Please welcome on board another new reviewer this week. John Verpeleti has been a strong supporter of ours since the site was launched back in … cough cough … a long time ago and we’re very pleased that he’s now reviewing for us as well. Ask No Questions by Claire Allen features a journalist who’s investigating whether a man imprisoned for the murder of a young girl 25 years ago really was guilty. John describes the book as engaging and says it’s unusual in not having a cast of thousands.

We’ve got a plethora of spooky stuff for you this week and no, we don’t mean Linda’s favourite woo-woo authors. Newsreader Tom Bradby is back with Triple Cross in which Kate Henderson is reluctantly pulled back into spying at the personal request of the prime minister, with a job that entails unmasking a Russian intelligence asset at the heart of MI6. Chris Roberts says that Bradby certainly knows how to write a thriller. He admired the complex details of the plot and the way the various strands were woven together. Chris even abandoned mealtimes to finish the book and declares it the best of the series so far. Someone else who knows how to write a thriller is former MI5 surveillance officer Tom Marcus. Capture or Kill features a newly-formed black ops team, drawn from MI5 surveillance officers (yep, Marcus is definitely writing about what he knows!) who have to work against the clock to stop a terrorist attack. Linda describes this as a punchy story with oodles of realism and for once, she isn’t even grumpy about authors who use pseudonyms, as Marcus certainly has a good reason for keeping his real name out of the limelight.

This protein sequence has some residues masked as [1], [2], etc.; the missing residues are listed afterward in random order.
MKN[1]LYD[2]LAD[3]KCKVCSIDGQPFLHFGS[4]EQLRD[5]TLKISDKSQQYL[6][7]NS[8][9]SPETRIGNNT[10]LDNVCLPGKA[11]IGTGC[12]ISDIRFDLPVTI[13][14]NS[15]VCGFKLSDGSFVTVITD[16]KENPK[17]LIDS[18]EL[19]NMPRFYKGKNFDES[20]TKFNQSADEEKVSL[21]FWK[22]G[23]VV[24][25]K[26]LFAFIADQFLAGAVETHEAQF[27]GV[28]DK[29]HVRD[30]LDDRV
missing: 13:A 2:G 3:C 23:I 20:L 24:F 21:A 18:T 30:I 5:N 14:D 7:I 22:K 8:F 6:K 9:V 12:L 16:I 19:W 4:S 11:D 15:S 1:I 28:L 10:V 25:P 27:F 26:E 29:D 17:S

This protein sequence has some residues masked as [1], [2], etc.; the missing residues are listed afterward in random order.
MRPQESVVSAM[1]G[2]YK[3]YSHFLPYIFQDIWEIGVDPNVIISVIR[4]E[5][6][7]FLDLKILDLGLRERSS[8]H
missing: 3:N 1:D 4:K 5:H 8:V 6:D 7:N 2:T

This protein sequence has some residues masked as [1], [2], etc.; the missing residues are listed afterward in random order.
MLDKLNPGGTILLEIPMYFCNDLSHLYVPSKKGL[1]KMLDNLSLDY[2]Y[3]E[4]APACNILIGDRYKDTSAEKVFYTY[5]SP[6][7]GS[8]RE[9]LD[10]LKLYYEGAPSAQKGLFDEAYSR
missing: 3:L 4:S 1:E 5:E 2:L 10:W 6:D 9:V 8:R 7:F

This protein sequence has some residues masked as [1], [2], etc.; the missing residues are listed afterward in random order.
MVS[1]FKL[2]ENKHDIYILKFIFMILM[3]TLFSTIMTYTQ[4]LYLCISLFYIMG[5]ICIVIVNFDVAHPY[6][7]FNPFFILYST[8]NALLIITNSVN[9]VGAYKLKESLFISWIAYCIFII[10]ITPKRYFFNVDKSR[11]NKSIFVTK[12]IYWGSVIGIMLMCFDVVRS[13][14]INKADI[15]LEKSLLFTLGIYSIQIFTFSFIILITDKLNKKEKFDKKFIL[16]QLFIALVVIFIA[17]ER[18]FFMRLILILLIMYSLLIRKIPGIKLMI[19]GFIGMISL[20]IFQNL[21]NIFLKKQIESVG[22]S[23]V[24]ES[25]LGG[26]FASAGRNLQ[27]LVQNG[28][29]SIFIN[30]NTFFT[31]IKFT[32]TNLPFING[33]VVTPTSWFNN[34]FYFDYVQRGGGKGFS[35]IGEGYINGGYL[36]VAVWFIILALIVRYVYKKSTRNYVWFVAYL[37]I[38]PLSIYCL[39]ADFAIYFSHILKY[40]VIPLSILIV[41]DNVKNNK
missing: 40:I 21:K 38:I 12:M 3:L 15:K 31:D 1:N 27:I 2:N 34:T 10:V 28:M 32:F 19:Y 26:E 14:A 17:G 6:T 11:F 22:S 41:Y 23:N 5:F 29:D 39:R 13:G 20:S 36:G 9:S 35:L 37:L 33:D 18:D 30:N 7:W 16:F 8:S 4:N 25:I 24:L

And who says spies always have to be adults? Linda Wilson devoured the latest exploits of reluctant teenage spy Alex Rider in Nightshade by Anthony Horowitz, which sees Alex dragged out of retirement by MI6 for one more operation and forced to go up against the most dangerous opponents he has ever faced – Nightshade, a criminal organisation that uses child operatives trained as assassins. Hmm, we suspect a case of pot and kettle here with MI6! Alex is as smart, sassy and brave as ever and Linda is still hooked on his adventures and doesn’t want them to end.